Reception immediately following in 3rd floor atrium
As government documents are increasingly digitized and put online, two orthogonal approaches to distributing these documents have developed. Under one approach, the documents are made easily and freely accessible. In others, the government retains or introduces barriers to access that are inspired by traditional physical access. When these barriers are fee-based, the government can inadvertently create downstream monopolies or architectures of control over public information. This problem is especially severe in the case of federal district court documents, which are available only via an outdated, fee-based, court-run system or from expensive aggregators like Lexis or Westlaw. Indeed, evidence indicates that the courts are using public access fees to subsidize other activities. If we are to be a nation of laws, citizens must have access to the law. The upfront cost of making court documents freely available is far outweighed by the long-term benefits to society. Widespread digitization combined with Internet connectivity has placed these benefits within reach. The courts must now address the task of revamping outmoded policies and funding structures in order to align their practice with this reality.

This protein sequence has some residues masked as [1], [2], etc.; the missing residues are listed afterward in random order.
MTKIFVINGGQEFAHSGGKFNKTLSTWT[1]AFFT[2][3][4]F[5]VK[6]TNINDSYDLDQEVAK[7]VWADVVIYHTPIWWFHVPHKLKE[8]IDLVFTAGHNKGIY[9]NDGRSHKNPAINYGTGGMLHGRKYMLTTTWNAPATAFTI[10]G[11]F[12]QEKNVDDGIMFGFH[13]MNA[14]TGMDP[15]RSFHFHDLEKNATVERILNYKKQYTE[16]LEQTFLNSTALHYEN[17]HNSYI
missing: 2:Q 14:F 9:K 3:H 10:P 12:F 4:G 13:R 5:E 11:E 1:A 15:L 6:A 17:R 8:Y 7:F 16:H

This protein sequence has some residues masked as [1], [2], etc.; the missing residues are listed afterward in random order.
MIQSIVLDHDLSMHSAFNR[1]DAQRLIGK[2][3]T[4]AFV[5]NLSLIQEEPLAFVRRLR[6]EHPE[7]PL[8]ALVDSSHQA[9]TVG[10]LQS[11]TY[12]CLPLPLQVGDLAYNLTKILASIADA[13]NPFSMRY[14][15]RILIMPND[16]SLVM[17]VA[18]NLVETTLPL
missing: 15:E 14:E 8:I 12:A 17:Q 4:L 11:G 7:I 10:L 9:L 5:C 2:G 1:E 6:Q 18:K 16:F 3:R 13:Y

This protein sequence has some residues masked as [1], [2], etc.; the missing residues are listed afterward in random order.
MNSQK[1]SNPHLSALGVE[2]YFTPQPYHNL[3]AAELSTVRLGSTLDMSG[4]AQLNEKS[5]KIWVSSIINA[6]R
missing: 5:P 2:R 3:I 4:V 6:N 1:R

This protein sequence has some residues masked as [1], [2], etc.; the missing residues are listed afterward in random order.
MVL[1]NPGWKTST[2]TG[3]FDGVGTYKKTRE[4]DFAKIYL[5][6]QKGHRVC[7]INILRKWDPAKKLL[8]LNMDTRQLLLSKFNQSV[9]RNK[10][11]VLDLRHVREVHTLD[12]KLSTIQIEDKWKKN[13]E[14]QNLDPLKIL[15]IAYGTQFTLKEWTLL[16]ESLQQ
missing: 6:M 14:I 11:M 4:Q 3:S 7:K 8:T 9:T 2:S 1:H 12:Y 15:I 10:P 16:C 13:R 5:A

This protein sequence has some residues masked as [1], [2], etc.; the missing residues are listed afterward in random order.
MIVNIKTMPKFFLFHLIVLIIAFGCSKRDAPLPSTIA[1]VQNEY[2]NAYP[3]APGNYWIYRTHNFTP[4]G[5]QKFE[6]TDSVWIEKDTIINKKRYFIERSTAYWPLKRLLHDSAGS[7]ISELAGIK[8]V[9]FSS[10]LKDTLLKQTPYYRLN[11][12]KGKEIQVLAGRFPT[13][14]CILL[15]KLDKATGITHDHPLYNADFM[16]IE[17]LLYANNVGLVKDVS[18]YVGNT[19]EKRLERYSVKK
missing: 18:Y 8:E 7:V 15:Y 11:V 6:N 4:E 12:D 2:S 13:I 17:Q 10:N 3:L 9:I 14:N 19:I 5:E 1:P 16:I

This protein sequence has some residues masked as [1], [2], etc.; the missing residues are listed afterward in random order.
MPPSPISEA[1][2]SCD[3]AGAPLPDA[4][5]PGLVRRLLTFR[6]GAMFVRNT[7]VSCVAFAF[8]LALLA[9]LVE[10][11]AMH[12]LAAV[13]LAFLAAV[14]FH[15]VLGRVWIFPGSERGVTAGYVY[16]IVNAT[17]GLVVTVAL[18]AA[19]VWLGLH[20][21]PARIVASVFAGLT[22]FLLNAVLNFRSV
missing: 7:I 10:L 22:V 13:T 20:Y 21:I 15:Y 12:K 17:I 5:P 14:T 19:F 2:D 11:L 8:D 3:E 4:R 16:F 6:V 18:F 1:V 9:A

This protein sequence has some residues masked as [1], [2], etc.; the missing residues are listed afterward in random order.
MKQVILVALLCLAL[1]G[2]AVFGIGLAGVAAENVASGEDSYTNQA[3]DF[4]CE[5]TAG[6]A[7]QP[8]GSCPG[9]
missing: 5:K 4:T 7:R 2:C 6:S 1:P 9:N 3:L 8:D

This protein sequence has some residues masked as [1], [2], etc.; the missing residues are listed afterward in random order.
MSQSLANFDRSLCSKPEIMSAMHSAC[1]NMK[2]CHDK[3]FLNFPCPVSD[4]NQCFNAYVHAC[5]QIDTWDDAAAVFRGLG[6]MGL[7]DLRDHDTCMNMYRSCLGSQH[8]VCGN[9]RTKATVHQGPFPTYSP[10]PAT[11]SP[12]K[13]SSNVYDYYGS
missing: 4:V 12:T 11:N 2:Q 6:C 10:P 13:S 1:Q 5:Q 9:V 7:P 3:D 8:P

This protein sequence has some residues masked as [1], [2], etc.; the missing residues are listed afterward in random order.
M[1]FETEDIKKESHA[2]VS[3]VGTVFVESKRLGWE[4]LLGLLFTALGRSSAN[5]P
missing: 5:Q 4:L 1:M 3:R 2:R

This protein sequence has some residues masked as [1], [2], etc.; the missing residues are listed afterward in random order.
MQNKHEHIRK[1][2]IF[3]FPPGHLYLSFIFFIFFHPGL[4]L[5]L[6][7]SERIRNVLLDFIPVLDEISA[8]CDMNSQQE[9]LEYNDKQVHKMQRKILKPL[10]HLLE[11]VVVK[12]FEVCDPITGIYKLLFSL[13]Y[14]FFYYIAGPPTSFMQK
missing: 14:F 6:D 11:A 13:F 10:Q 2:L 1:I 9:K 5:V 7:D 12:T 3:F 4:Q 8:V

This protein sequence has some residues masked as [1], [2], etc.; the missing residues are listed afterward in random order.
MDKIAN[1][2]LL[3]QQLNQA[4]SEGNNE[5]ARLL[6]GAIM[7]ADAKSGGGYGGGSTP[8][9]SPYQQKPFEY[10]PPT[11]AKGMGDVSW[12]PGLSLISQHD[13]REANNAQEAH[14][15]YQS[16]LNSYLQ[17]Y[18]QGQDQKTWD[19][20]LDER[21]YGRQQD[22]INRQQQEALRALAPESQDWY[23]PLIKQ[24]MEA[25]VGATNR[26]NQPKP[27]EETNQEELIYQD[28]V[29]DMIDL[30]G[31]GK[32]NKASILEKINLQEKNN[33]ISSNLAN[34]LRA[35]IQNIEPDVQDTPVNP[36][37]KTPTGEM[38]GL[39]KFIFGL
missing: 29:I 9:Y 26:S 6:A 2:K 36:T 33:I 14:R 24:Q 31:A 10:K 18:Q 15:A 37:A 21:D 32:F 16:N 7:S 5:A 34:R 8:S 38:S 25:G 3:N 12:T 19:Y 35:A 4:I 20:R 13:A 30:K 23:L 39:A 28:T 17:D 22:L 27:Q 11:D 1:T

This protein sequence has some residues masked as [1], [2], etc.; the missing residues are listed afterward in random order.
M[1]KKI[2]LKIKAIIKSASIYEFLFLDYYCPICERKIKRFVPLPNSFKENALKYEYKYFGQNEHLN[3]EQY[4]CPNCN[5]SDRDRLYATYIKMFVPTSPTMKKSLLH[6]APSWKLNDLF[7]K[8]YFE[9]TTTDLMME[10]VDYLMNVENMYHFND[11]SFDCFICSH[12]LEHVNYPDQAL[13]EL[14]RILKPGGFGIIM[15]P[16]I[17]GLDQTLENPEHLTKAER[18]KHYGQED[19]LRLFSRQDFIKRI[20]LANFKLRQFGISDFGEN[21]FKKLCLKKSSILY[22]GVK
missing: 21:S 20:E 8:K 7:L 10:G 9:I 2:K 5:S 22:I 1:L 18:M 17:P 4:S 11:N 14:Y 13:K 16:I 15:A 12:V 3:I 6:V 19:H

Stephen Schultze is a fellow at the Berkman Center for Internet & Society at Harvard University. He studies open government, media policy, and telecommunications law. He blogs at managingmiracles.blogspot.com
Shubham Mukherjee is in his third year at Harvard Law School and a clinical member of the Berkman Center for Internet & Society. His research interests include intellectual property, Internet law, and government transparency.